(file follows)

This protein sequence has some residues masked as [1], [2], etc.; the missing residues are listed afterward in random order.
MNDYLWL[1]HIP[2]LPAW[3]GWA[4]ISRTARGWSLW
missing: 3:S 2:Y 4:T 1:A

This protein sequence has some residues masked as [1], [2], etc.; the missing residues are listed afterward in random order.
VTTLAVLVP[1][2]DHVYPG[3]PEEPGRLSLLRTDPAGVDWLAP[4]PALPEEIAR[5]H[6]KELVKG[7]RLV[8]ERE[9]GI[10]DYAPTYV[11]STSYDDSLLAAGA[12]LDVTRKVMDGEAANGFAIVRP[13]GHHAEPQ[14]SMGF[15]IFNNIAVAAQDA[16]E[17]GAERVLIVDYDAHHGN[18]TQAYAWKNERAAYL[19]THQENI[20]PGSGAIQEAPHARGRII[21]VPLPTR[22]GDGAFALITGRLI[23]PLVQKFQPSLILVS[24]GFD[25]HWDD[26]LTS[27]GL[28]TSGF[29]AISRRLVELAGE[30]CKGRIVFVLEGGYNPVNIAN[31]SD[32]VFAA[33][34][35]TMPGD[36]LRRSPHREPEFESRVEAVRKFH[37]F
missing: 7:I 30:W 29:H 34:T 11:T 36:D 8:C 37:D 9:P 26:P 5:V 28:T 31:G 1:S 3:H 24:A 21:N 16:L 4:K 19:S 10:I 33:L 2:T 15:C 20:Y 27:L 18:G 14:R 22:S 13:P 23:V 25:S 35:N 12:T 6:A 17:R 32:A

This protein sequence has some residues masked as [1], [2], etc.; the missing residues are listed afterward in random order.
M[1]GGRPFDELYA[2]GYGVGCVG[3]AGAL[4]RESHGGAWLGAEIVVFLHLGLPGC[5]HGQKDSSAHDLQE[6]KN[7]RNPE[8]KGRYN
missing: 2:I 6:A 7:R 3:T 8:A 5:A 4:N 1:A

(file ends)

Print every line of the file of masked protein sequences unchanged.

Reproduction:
This protein sequence has some residues masked as [1], [2], etc.; the missing residues are listed afterward in random order.
MNDYLWL[1]HIP[2]LPAW[3]GWA[4]ISRTARGWSLW
missing: 3:S 2:Y 4:T 1:A

This protein sequence has some residues masked as [1], [2], etc.; the missing residues are listed afterward in random order.
VTTLAVLVP[1][2]DHVYPG[3]PEEPGRLSLLRTDPAGVDWLAP[4]PALPEEIAR[5]H[6]KELVKG[7]RLV[8]ERE[9]GI[10]DYAPTYV[11]STSYDDSLLAAGA[12]LDVTRKVMDGEAANGFAIVRP[13]GHHAEPQ[14]SMGF[15]IFNNIAVAAQDA[16]E[17]GAERVLIVDYDAHHGN[18]TQAYAWKNERAAYL[19]THQENI[20]PGSGAIQEAPHARGRII[21]VPLPTR[22]GDGAFALITGRLI[23]PLVQKFQPSLILVS[24]GFD[25]HWDD[26]LTS[27]GL[28]TSGF[29]AISRRLVELAGE[30]CKGRIVFVLEGGYNPVNIAN[31]SD[32]VFAA[33][34][35]TMPGD[36]LRRSPHREPEFESRVEAVRKFH[37]F
missing: 7:I 30:W 29:H 34:T 11:T 36:D 8:C 37:D 9:P 26:P 5:V 28:T 31:G 1:S 3:H 24:A 21:N 16:L 4:K 19:S 10:I 33:L 2:T 15:C 20:Y 27:L 18:G 14:R 22:S 13:P 23:V 25:S 35:N 12:T 6:A 17:R 32:A

This protein sequence has some residues masked as [1], [2], etc.; the missing residues are listed afterward in random order.
M[1]GGRPFDELYA[2]GYGVGCVG[3]AGAL[4]RESHGGAWLGAEIVVFLHLGLPGC[5]HGQKDSSAHDLQE[6]KN[7]RNPE[8]KGRYN
missing: 2:I 6:A 7:R 3:T 8:A 5:A 4:N 1:A